As we gather on these sacred grounds, we recognize that we are on the traditional land of Indigenous people who were driven from their ancestral home through European colonization and settlement.
While neither the federal government nor the commonwealth currently recognize Indigenous nations in Pennsylvania, we would like to recognize and honor the presence and influence of the Indigenous people who cared for and stewarded this land in the past, as well as the more than 12,000 Indigenous people living today in what is now known as Pennsylvania.
We are honored to continue the stewardship and legacy of this sacred land and lovingly tend to God’s creation and share its bountiful fruits with our dear neighbors.
Why We Penned a Land Acknowledgement
As part of our Congregation’s work to end racism and white privilege, we have come to recognize the ways that history so often gets erased. One way of reclaiming history is to learn about and publicly acknowledge the story behind one’s physical place. In our Ecological Ethics of Place from 2007, we recognized many of the people who stewarded what is now the grounds of our Motherhouse before our arrival in 1901. What we did not address in that document was the history of how some of the people came into possession of that land, while others lost possession of it.
A Snapshot of Pennsylvania History
The grounds of our Motherhouse are located on what were known as “depreciation lands.” Toward the end and following the Revolutionary War, Pennsylvania was unable to pay its soldiers and veterans from that war in regular currency and instead issued Certificates of Depreciation to them.
In March of 1783 (prior to the end of the Revolutionary War), the Pennsylvania Legislature passed an act authorizing the use of Certificates of Depreciation for the veterans to purchase certain tracts of land – land which was not yet part of Pennsylvania.
The following year (after the formal end of the Revolutionary War), the federal government (which was then based in Philadelphia) forced the 1784 Treaty of Stanwix on the Seneca, Onondaga, Cayuga and Mohawk people, requiring them to relinquish the land north of the Ohio River.
Some of this land, including what is now the grounds of our Motherhouse, became the land that was able to be purchased with the Certificates of Depreciation.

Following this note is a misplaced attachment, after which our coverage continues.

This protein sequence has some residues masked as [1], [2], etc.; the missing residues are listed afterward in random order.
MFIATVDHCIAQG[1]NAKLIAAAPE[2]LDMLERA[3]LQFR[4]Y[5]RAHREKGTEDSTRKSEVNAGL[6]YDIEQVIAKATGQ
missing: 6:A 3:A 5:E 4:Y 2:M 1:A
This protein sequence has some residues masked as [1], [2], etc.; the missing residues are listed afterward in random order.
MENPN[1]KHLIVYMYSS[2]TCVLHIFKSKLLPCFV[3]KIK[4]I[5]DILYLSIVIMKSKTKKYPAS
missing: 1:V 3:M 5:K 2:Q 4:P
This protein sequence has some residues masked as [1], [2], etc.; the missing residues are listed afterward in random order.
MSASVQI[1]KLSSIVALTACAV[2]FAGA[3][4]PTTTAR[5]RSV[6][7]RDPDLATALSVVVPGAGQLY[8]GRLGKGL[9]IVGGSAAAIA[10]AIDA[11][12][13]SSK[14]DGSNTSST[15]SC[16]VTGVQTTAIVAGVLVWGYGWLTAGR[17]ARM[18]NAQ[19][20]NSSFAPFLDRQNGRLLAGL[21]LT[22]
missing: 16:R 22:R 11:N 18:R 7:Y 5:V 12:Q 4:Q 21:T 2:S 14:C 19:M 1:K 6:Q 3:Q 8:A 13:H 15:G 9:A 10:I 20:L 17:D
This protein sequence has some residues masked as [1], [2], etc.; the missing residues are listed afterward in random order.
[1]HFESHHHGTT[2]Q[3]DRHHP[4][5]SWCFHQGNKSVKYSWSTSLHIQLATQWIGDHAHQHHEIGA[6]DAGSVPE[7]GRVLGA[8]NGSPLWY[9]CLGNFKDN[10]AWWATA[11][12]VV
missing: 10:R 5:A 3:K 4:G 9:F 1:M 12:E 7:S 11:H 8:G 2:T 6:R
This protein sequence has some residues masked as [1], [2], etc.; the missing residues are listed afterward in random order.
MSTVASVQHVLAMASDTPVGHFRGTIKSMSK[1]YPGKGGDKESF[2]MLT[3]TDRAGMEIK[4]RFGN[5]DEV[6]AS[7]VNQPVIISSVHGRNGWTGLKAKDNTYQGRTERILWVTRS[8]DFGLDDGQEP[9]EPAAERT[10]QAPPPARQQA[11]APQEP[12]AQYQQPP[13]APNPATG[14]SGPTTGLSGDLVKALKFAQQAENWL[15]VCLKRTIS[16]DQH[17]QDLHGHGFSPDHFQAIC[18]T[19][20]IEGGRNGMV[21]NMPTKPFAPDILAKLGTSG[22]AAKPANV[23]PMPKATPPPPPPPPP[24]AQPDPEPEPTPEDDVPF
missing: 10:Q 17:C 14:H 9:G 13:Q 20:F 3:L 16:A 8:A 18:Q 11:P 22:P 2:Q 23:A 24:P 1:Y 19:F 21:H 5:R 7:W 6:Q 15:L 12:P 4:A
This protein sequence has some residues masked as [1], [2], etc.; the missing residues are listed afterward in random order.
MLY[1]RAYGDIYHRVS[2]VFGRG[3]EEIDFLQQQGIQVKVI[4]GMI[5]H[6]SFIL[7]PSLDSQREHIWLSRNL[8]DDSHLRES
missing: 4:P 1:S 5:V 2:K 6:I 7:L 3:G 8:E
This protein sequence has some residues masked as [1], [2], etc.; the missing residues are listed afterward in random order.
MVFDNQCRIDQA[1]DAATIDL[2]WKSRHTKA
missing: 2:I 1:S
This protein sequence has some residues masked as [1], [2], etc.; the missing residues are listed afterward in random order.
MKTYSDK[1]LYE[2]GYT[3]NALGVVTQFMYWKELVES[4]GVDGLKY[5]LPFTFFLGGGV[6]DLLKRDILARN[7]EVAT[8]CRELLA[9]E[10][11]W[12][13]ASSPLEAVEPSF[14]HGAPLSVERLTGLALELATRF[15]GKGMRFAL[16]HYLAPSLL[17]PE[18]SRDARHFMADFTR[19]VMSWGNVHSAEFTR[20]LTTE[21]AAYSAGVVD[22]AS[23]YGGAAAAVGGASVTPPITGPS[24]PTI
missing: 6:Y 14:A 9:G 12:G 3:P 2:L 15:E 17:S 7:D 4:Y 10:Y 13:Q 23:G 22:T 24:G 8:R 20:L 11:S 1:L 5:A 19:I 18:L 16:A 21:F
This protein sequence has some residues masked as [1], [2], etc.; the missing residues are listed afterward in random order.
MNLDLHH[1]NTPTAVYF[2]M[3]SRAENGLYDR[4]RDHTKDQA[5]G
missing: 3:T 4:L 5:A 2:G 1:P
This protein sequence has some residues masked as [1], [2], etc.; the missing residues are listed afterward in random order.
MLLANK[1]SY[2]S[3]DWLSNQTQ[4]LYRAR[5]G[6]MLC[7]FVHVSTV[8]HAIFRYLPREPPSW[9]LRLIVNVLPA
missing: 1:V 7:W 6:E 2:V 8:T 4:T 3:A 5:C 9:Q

Pennsylvania is one of ten U.S. states that has no federal- or state-recognized tribes within its boundaries. The last Indigenous-held land in Pennsylvania was confiscated by the federal government in the 1960s and permanently flooded following the construction of the Kinzua Dam – a dam built to protect property down-river (such as our Motherhouse grounds) from seasonal and occasional flooding.
We recognize that acknowledging the history of the land on which we reside is a first step toward land justice. We ask your prayers as we move forward on this journey to respond to our commitments to acknowledge our complicity in the sin of racism and other forms of violence, educate ourselves about the structures and ongoing impacts of racism, engage in relationships with persons and communities of diverse cultural and ethnic backgrounds, and work to dismantle structures of privilege in ourselves, our Congregation, and the wider community.
One of the more comprehensive explanations of the history of depreciation lands in western Pennsylvania can be found by downloading this article, which was published by Western Pennsylvania Historical Magazine in 1925.
For more information on the 1784 Treaty of Fort Stanwix, please read this article by the National Park Service.
For more information on the Kinzua dam and its effects on the Seneca people, please watch this brief video.